This is the last of a month's worth of weeknight recipes featuring ancient grains, from Maria Speck's " Ancient Grains for Modern Meals."
Quinoa (KEEN-wah) was cultivated at least 5,000 years ago. It is a " pseudograin," which means that it is similar to a grain and has a similar nutritional profile; it's actually part of the goosefoot family, which includes chard and lamb's quarters.
As Speck notes at the top of her recipe in the book, she never wears gloves to peel raw beets, but we recommend it.
Sumac is a dark red powder made from the crushed dried berries of a small Mediterranean tree. It gives a sharp, acidic kick to salads and roasted meats or fish. Its complex flavor contributes sweet and bitter notes. In some cases, lemon juice may be substituted. Good-quality sumac is available at Middle Eastern markets.
Serve with your favorite green vegetable, cooked or raw. Based on a recipe in Speck's "Ancient Grains for Modern Meals" (Ten Speed Press, 2011).
For the quinoa
2 tablespoons extra-virgin olive oil
1 teaspoon whole cumin seed
1 cup red quinoa
1 3/4 cups water
3/4 teaspoon fine sea salt, plus more as needed
1 teaspoon ground sumac (see headnote)
1 medium beet (2 inches in diameter)
1 or 2 pinches cayenne pepper (optional)
12 ounces skirt steak (may substitute boneless leg of lamb)
Freshly ground black pepper
For the topping
1 large clove garlic
1 cup plain whole-milk yogurt
1/2 teaspoon ground sumac, for sprinkling (may substitute 1 teaspoon freshly squeezed lemon juice)
For the quinoa: Place the quinoa in a fine-mesh strainer; rinse well under cool running water and drain.
Heat 1 tablespoon of the oil in a medium saucepan over medium heat until the oil shimmers. Add the cumin seed, which will sizzle on contact; cook for 30 seconds, stirring, until the seeds darken slightly in color, then carefully stir in the quinoa until it is heated through and evenly coated (about 1 minute).
Add the water, salt and 1/2 teaspoon of the sumac, stirring to combine. Bring to a boil, then reduce the heat to medium or medium-low to maintain small bubbles at the edges. Cover and cook for 15 to 20 minutes or until just about all the liquid is absorbed. The quinoa will have "sprouted," showing small white edges. Remove from the heat.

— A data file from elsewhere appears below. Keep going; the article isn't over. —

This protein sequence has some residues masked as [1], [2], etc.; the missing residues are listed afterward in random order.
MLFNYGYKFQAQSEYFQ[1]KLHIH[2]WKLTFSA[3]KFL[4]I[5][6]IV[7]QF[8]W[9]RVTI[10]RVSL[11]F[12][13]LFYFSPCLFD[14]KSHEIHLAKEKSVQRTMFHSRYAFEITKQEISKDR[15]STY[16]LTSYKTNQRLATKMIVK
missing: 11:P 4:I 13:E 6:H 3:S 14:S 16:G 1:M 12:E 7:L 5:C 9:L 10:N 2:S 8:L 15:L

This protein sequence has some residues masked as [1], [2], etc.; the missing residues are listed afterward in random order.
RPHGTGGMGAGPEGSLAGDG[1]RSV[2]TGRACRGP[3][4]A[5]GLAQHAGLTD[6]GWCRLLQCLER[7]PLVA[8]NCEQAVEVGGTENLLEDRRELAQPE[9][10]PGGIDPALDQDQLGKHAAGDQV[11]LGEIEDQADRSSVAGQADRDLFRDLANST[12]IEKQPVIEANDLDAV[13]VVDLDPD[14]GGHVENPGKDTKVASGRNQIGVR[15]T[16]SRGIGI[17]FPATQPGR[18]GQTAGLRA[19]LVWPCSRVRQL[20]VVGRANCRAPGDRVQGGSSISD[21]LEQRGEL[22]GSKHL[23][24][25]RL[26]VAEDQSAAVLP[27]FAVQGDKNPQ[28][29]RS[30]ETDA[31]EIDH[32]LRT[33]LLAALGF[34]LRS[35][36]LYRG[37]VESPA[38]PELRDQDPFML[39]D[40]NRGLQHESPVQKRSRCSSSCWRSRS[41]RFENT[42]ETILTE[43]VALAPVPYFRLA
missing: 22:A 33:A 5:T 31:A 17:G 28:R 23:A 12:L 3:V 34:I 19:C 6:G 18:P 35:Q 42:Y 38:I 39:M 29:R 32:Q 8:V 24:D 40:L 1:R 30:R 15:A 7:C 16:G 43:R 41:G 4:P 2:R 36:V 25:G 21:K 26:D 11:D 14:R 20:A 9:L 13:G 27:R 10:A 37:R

While the quinoa is cooking, don food-safe gloves if desired; trim and peel the beet, then use the large holes of a box grater to shred it, yielding about 1 1/4 cups.
Cut the lemon in half.
Stir the shredded/grated beet into the cooked quinoa, then squeeze in 1 to 2 tablespoons of lemon juice and the cayenne pepper to taste, if desired, stirring to incorporate. Cover and let sit for 3 to 5 minutes.
Heat the remaining oil in a medium nonstick skillet over medium-high heat. Trim any excess fat from the skirt steak, then cut the meat into bite-size chunks. Season with the remaining 1/2 teaspoon of sumac and salt and pepper to taste.
Add the meat to the skillet and cook for 5 or 6 minutes, stirring frequently, until browned on all sides and barely medium-rare. Remove from the heat.
For the topping: Finely chop the garlic or run it through a garlic press.
Combine the yogurt and garlic in a medium bowl; sprinkle with sumac.
To serve, uncover the quinoa; stir and taste for seasoning, adjusting as needed. Divide among individual plates; distribute equal portions of the steak atop or alongside the quinoa.
Serve hot, with dollops of the garlicky yogurt topping.
Nutrition per serving: 410 calories, 26g protein, 35g carbohydrates, 18g fat, 5g saturated fat, 55mg cholesterol, 620mg sodium, 3g dietary fiber, 4g sugar.